What do you enjoy most about working with volunteers?

Volunteer tutors are positive role models who provide consistency and educational assistance to a homeless child through weekly one-on-one tutoring. School on Wheels is a volunteer based organization that seeks out committed people who are passionate about social justice and equality for all. A person engaged in volunteering with School on Wheels will benefits from increased self-confidence in their power as an individual to influence change and inspire others. Our volunteers act as a bridge between organizations and the communities that we serve and can inspire change in behavior and attitude in a wider group. They encourage the collective responsibility that enables solid outcomes, such as stability and consistency for the homeless students that we serve.

How has VolunteerMatch helped you to recruit volunteers?

It takes an enormous amount of work to attract, train, manage and retain more than 1,800 tutors and supervise more than 95,000 volunteer hours over the course of a year! Volunteer Match gave us an opportunity to have continuous recruiting of new volunteers throughout Southern California, while allowing us the time to focus our efforts on volunteer management, retention and support.

Story:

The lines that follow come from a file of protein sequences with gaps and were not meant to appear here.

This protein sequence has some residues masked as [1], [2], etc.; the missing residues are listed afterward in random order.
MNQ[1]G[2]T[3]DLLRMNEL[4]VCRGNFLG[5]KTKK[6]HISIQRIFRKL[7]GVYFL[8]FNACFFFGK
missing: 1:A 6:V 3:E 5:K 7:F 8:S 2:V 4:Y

School on Wheels began in 1993 when Agnes Stevens, a recent retiree who had spent 30 years of her life as a schoolteacher, read a book that changed her life.  The book was about homeless families in the U.S.  Agnes was shocked to learn that hundreds of thousands of children were homeless (a figure that has since surged to 1.6 million) and that many of them did not attend school.  She learned that there were many other barriers that stood between these children and their education and that they needed a wide range of specialized services to remove those barriers – they needed help getting back into school, they needed help in catching up on the subjects they missed, they needed help accessing uniforms and supplies.  Unfortunately, because of their circumstances, homeless children often have no one in their lives who can help them access these services (at a time when a family’s focus is on basic needs like shelter and food, it can be difficult to pay attention to things that don’t seem to ensure survival – like a child’s  education and future).  Agnes began teaching homeless children in a park in Santa Monica, encouraging them to stay in school and keep up with their grades and school activities – and recruiting others to join her.